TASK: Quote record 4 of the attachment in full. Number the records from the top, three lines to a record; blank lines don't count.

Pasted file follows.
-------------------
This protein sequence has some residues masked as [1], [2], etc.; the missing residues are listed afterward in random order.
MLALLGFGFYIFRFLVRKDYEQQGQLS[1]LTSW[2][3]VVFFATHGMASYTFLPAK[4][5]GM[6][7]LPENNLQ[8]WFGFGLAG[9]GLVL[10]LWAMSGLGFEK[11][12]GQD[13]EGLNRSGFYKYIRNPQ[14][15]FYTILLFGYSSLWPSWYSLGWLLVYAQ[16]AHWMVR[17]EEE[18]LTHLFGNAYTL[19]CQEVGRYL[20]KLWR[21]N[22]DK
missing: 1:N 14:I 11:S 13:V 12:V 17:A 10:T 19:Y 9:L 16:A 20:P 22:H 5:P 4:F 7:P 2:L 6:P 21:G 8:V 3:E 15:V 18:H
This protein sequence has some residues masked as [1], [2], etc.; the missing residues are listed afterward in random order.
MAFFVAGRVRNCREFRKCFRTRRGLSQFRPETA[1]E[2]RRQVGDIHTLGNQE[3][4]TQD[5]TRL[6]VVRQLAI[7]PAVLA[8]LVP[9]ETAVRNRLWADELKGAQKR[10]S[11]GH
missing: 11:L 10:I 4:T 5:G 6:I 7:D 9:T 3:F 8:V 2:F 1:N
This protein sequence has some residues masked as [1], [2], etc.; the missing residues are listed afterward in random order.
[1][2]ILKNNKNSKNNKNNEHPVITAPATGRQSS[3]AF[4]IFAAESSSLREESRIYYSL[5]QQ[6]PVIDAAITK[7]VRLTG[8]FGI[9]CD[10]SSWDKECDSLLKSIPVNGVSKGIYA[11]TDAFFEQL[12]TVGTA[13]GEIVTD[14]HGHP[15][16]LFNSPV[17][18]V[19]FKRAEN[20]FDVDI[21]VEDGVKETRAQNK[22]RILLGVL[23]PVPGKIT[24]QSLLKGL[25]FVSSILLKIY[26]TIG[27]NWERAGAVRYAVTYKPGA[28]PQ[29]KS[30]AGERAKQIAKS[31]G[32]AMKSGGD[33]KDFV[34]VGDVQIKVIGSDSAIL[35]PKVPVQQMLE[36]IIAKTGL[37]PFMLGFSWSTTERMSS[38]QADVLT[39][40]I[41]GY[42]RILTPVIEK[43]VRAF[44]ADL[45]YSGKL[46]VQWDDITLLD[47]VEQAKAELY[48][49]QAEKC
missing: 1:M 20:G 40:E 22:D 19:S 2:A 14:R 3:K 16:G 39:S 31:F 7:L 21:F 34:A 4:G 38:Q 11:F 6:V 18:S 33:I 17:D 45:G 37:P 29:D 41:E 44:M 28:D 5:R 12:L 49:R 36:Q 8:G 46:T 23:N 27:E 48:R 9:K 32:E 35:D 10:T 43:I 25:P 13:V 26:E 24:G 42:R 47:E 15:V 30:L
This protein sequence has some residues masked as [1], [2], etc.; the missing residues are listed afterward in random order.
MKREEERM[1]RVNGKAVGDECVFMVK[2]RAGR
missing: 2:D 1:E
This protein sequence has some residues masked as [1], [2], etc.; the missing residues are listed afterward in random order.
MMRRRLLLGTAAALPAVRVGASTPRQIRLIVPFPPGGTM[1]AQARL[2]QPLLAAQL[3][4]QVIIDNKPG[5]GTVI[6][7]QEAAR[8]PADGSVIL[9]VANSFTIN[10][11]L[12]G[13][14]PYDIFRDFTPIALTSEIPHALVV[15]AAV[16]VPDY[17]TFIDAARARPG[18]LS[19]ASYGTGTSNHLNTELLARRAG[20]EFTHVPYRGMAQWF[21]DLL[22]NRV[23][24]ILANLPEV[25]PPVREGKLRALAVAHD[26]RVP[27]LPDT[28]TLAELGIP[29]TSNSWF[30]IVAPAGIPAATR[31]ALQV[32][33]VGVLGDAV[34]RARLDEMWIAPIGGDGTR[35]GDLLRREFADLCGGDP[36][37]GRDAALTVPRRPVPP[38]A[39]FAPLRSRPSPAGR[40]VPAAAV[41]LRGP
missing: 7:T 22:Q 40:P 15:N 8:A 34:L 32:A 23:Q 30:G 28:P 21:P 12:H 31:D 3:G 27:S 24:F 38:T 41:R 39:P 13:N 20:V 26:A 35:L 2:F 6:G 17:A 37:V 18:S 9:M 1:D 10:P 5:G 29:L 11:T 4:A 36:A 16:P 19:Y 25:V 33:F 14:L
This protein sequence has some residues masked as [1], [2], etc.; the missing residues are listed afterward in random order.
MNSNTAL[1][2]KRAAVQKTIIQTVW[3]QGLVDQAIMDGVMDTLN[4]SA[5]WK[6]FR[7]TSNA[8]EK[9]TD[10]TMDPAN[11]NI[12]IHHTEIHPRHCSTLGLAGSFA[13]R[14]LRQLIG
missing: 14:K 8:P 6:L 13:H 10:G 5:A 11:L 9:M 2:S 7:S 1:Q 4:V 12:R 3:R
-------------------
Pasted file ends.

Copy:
This protein sequence has some residues masked as [1], [2], etc.; the missing residues are listed afterward in random order.
MKREEERM[1]RVNGKAVGDECVFMVK[2]RAGR
missing: 2:D 1:E